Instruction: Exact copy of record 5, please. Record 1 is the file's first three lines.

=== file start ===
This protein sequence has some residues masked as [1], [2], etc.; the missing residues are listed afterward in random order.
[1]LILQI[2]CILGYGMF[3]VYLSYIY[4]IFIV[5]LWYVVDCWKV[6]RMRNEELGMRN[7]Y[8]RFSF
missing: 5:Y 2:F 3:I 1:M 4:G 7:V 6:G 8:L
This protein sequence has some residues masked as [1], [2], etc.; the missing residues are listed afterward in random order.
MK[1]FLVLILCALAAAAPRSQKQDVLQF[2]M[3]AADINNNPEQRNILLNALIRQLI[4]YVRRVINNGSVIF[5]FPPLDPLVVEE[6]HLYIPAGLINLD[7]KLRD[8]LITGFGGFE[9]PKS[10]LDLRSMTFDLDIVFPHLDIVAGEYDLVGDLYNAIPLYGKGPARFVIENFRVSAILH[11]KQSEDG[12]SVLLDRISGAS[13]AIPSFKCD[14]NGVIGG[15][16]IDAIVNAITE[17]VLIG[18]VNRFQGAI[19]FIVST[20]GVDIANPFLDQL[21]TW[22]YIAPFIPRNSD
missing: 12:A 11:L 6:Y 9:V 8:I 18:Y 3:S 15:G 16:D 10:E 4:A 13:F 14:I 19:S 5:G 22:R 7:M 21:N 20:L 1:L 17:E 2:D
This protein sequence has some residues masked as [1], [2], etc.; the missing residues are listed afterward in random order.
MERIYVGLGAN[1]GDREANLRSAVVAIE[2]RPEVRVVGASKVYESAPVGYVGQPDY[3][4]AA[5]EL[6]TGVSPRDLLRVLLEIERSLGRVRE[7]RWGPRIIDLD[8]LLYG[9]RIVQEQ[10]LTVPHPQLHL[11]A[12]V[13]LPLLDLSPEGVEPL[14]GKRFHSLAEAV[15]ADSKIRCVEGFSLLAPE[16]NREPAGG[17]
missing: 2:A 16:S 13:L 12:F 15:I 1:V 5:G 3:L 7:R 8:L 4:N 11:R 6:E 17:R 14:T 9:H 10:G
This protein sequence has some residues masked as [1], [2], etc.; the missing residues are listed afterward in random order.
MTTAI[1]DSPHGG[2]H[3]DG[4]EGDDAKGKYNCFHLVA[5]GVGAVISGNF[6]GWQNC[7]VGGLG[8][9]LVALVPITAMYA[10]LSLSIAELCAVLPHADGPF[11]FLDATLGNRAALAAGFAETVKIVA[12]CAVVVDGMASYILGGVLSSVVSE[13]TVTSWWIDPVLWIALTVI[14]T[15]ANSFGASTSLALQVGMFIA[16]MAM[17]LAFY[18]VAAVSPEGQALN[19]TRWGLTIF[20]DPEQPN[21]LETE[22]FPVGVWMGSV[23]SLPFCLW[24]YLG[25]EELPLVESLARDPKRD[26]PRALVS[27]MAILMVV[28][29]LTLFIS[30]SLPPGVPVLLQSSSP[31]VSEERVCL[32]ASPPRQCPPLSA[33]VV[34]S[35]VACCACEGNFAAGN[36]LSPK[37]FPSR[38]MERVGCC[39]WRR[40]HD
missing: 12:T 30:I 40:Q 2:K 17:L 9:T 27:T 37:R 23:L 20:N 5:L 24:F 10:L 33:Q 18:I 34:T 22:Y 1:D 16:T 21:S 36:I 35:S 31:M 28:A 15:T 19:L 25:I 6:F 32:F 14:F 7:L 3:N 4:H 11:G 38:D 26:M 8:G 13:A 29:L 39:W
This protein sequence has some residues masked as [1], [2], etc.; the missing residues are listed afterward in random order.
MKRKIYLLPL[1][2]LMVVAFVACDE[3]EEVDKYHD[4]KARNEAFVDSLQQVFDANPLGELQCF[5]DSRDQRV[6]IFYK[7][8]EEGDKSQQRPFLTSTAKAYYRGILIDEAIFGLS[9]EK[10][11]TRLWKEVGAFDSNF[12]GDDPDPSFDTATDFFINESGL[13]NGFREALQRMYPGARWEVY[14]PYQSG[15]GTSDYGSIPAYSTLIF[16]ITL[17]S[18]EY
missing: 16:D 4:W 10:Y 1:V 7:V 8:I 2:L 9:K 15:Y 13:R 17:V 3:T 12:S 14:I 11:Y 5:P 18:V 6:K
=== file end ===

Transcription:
This protein sequence has some residues masked as [1], [2], etc.; the missing residues are listed afterward in random order.
MKRKIYLLPL[1][2]LMVVAFVACDE[3]EEVDKYHD[4]KARNEAFVDSLQQVFDANPLGELQCF[5]DSRDQRV[6]IFYK[7][8]EEGDKSQQRPFLTSTAKAYYRGILIDEAIFGLS[9]EK[10][11]TRLWKEVGAFDSNF[12]GDDPDPSFDTATDFFINESGL[13]NGFREALQRMYPGARWEVY[14]PYQSG[15]GTSDYGSIPAYSTLIF[16]ITL[17]S[18]EY
missing: 16:D 4:W 10:Y 1:V 7:V 8:I 2:L 9:K 15:Y 13:R 17:V 3:T 12:S 14:I 11:Y 5:P 18:V 6:K